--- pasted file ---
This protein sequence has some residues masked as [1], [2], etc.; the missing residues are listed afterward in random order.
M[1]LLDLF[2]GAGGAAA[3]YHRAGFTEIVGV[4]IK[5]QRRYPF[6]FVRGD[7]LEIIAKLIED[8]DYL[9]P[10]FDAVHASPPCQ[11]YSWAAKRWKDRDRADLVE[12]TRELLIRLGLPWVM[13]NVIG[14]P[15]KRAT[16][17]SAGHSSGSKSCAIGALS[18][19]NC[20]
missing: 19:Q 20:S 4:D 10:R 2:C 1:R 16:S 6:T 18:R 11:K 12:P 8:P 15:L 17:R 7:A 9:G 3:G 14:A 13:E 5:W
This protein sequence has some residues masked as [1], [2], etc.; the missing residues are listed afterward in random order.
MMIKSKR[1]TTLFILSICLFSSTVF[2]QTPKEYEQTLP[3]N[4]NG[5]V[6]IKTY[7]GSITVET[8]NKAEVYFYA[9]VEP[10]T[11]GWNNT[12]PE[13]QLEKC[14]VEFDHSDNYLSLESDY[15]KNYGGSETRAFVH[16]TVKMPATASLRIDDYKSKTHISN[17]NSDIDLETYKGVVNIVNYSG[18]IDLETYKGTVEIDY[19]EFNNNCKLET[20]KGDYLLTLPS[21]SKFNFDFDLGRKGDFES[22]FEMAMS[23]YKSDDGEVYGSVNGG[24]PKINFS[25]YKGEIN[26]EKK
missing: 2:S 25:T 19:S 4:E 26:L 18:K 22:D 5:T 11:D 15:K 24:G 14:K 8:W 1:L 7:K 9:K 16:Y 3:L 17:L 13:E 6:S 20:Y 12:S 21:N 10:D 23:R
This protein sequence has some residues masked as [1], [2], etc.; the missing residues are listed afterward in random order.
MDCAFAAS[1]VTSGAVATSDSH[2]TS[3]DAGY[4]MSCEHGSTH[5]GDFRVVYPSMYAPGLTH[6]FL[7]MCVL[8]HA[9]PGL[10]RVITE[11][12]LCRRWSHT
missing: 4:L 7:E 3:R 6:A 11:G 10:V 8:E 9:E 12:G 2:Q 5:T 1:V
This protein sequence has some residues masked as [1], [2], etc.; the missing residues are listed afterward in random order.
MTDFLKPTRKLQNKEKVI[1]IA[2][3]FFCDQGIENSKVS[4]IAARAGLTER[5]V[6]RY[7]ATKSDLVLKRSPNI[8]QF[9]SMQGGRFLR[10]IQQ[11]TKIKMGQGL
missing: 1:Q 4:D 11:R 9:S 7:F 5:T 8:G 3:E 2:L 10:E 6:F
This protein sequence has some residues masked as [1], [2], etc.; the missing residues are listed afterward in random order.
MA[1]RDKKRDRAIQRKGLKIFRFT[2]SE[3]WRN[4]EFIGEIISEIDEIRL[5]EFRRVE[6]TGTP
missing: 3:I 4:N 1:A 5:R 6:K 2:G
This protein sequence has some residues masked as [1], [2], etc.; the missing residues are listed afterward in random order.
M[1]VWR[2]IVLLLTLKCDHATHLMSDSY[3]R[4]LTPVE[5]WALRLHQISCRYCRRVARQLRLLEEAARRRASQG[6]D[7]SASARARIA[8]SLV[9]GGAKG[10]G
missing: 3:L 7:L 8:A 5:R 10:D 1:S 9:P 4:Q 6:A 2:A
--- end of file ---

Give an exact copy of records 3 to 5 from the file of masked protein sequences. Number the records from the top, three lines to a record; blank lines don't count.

This protein sequence has some residues masked as [1], [2], etc.; the missing residues are listed afterward in random order.
MDCAFAAS[1]VTSGAVATSDSH[2]TS[3]DAGY[4]MSCEHGSTH[5]GDFRVVYPSMYAPGLTH[6]FL[7]MCVL[8]HA[9]PGL[10]RVITE[11][12]LCRRWSHT
missing: 4:L 7:E 3:R 6:A 11:G 10:V 8:E 9:E 12:G 2:Q 5:T 1:V
This protein sequence has some residues masked as [1], [2], etc.; the missing residues are listed afterward in random order.
MTDFLKPTRKLQNKEKVI[1]IA[2][3]FFCDQGIENSKVS[4]IAARAGLTER[5]V[6]RY[7]ATKSDLVLKRSPNI[8]QF[9]SMQGGRFLR[10]IQQ[11]TKIKMGQGL
missing: 1:Q 4:D 11:R 9:S 7:F 5:T 8:G 3:E 2:L 10:E 6:F
This protein sequence has some residues masked as [1], [2], etc.; the missing residues are listed afterward in random order.
MA[1]RDKKRDRAIQRKGLKIFRFT[2]SE[3]WRN[4]EFIGEIISEIDEIRL[5]EFRRVE[6]TGTP
missing: 3:I 4:N 1:A 5:R 6:K 2:G